Dividends are back – here's where to find them

The FTSE 100 is yielding 3.7% – not too bad in an age of 0.1% interest rates. And the UK isn't the only place to find dividends, says Merryn Somerset Webb. Japan is looking attractive, too.

Tokyo Olympic stadium
The Olympics are just one reason to have your eye on Japan
(Image credit: © CHARLY TRIBALLEAU/AFP via Getty Images)

Dividends are back. In the second quarter of this year, total UK dividend payouts jumped by a pleasing 51% to £25.7bn, thanks mostly to companies that cancelled dividends in March last year restarting them. Link Group (which publishes a regular UK Dividend Monitor) now forecasts that dividends should grow by around 24.4% this year, for a full-year total of £71.2bn. That is significantly less than in 2019 (just over £100bn) but nonetheless represents a good recovery with more to come as the UK economy continues to normalise.

You can now get a yield of 3.7% on the FTSE 100 – which with interest rates at 0.1% and inflation rising doesn’t look bad at all. If you can cope with the risk of holding individual stocks there’s a lot more than that on offer: how about 6.5% on Vodafone? Those looking for a more diversified and international stream of income might consider Alliance Trust, a UK-listed trust that gives low-cost access to genuinely active management through the concentrated portfolios of ten excellent equity managers, most of whom UK investors would not have access to independently. The dividend yield is not super-high at the moment (1.4%) but it has risen every year for the last 54 years and Investec points out that the board is in the process of “reviewing the level and funding of the dividend to assess if a more attractive and sustainable level of distributions may be provided”. I suspect that it can.

On the subject of attractive and sustainable dividends, in this week's magazine we look at the Japanese market. There was a time when this was the last place you’d go for income. No longer. Today the market yields 1.7% and there are even Japanese income funds (eg, the Jupiter Japan Income Fund and the Baillie Gifford Japan Income Growth Fund).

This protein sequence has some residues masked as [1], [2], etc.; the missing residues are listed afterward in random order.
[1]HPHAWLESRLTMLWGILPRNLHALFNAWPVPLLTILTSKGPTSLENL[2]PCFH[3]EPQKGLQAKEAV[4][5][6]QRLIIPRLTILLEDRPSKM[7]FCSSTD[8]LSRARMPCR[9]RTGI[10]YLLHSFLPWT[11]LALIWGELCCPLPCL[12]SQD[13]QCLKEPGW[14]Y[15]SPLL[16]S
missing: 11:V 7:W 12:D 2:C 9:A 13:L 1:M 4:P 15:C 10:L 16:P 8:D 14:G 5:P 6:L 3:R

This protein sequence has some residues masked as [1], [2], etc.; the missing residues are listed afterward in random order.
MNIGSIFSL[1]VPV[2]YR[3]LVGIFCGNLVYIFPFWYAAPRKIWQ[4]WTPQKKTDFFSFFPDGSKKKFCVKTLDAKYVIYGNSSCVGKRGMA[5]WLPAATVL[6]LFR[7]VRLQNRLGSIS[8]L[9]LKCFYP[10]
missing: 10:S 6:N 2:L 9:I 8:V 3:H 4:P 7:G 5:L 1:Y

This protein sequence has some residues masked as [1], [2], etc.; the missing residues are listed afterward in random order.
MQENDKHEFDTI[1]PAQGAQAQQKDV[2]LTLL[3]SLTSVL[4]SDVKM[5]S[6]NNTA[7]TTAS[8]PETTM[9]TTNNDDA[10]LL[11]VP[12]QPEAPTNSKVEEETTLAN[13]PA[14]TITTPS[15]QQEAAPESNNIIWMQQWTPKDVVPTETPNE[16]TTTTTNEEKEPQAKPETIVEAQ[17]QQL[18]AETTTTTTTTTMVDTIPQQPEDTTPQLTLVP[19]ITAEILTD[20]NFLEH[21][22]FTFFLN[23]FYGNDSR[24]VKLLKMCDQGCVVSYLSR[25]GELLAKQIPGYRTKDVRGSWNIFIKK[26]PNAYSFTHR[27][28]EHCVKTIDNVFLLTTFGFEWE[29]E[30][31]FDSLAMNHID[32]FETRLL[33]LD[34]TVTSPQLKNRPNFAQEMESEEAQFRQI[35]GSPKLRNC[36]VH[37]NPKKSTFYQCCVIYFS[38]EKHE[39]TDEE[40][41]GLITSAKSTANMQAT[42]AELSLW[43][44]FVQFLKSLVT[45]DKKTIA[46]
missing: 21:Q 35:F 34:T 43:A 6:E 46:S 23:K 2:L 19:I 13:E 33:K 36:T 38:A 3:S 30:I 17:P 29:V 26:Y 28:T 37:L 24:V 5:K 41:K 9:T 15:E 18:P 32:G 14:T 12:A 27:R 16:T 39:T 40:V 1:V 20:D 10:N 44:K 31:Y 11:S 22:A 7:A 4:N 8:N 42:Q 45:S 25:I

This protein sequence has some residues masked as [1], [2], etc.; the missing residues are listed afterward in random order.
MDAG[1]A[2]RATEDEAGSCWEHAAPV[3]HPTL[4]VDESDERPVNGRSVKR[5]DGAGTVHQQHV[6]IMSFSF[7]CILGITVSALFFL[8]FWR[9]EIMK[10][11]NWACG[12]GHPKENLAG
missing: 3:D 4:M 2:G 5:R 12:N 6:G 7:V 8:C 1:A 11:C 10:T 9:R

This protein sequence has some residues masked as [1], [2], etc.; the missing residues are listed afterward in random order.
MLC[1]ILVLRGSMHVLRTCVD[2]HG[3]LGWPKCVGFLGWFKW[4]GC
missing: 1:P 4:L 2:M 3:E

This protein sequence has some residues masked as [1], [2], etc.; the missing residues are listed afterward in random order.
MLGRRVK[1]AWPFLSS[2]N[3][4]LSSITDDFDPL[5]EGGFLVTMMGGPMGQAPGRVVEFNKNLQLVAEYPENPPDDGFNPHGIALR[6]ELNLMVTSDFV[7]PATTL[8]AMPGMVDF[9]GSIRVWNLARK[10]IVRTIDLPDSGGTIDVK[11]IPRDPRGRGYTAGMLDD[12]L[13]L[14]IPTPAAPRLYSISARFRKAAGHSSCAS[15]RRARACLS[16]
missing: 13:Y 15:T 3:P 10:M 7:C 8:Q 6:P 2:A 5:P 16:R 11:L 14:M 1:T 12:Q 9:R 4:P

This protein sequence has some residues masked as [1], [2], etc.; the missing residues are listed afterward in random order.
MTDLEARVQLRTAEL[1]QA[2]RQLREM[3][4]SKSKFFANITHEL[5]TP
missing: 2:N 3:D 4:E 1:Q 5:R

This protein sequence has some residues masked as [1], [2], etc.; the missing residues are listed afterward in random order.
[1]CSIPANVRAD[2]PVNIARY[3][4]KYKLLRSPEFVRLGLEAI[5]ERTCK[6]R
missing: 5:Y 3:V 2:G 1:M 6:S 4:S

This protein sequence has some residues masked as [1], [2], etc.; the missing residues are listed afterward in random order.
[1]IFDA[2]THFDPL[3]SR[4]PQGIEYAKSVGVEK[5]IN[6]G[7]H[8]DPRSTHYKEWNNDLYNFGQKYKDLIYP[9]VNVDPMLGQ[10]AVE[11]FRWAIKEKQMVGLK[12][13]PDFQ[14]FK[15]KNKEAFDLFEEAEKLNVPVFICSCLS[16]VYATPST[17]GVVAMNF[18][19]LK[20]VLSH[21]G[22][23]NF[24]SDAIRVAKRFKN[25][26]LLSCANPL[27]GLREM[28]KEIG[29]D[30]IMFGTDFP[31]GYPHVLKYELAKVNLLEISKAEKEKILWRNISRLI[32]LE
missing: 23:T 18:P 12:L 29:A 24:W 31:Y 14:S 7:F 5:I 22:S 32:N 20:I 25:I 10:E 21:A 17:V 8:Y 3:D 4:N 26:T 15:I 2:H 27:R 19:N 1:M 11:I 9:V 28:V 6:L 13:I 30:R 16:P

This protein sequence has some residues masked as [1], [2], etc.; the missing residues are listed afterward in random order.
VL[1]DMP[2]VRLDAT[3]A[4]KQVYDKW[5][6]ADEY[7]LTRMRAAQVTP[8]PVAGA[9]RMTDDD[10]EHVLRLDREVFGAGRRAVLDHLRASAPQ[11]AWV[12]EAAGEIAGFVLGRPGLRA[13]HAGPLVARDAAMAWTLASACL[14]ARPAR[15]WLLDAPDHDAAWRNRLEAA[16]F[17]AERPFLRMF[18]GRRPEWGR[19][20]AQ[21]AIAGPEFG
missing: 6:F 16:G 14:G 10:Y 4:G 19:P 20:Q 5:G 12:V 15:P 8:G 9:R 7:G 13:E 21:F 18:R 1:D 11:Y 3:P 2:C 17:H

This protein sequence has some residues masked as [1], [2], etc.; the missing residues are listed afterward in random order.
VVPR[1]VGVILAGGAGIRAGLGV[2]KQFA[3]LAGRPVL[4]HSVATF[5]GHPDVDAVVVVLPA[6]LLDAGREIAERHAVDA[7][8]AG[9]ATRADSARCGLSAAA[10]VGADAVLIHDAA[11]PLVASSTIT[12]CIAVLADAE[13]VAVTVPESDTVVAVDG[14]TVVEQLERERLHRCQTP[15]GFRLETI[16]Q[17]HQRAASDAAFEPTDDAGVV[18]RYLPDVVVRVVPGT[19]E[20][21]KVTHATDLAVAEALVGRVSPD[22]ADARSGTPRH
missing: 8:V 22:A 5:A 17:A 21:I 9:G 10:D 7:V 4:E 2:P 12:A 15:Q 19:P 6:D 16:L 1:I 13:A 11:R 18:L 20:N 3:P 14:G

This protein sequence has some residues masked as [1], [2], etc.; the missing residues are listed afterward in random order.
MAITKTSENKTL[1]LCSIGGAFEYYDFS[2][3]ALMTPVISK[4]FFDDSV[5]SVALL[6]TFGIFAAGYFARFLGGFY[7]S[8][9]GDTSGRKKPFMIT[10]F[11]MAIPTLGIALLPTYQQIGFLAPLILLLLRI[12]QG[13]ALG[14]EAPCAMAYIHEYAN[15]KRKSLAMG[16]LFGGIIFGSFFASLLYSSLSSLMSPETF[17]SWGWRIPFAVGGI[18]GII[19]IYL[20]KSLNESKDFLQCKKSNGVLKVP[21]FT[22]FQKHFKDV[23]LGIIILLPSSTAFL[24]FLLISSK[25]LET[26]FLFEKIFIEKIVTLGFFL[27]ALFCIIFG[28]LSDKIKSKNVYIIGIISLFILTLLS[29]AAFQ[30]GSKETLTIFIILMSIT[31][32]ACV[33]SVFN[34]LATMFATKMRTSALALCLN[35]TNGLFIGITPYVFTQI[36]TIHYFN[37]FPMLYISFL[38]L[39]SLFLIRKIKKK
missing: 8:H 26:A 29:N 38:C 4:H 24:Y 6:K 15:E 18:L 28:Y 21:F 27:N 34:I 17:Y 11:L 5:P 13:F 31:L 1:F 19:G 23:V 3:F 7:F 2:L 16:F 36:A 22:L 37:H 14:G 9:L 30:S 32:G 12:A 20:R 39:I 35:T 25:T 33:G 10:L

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We often write about Japan in MoneyWeek (Olympics or no Olympics). The market has been one of the cheapest in the developed world for years and – even after a 25% rise in the last year – it still is. Whenever we point this out, some of you email to say that cheap is nice, but if something is cheap and stays cheap what use is it to an investor looking to make actual returns. What’s the catalyst? Our reply has been to note several things that might spark a shift in sentiment (and hence prices), but also to add that ordinary investors don’t really need one. Professional investors are pushed for time – they are judged every quarter. That’s why so many of them insist that their fund is run with a “value plus catalyst” strategy. But if you aren’t judged every quarter you should have no sense of urgency. A “value plus patience” strategy will do you.

That said, a sense of what might get things moving is nice. With that in mind, listen to this week’s podcast with Joe Bauernfreund, manager of the AVI Japan Opportunity Trust. He holds a fairly concentrated portfolio of smaller stocks in Japan, many of which trade at prices not much higher than the value of the cash on their balance sheets. The trust initially aimed to be its own catalyst – engaging with companies to help them unlock that value for shareholders. But now private-equity managers have noticed the opportunities on offer in Japan, and money is flooding in. We don’t always feel happy about private equity buying too many public companies (it is bad for shareholder democracy). But it should at least spark some share-price movement.

Merryn Somerset Webb

Merryn Somerset Webb started her career in Tokyo at public broadcaster NHK before becoming a Japanese equity broker at what was then Warburgs. She went on to work at SBC and UBS without moving from her desk in Kamiyacho (it was the age of mergers).

After five years in Japan she returned to work in the UK at Paribas. This soon became BNP Paribas. Again, no desk move was required. On leaving the City, Merryn helped The Week magazine with its City pages before becoming the launch editor of MoneyWeek in 2000 and taking on columns first in the Sunday Times and then in 2009 in the Financial Times

Twenty years on, MoneyWeek is the best-selling financial magazine in the UK. Merryn was its Editor in Chief until 2022. She is now a senior columnist at Bloomberg and host of the Merryn Talks Money podcast -  but still writes for Moneyweek monthly. 

Merryn is also is a non executive director of two investment trusts – BlackRock Throgmorton, and the Murray Income Investment Trust.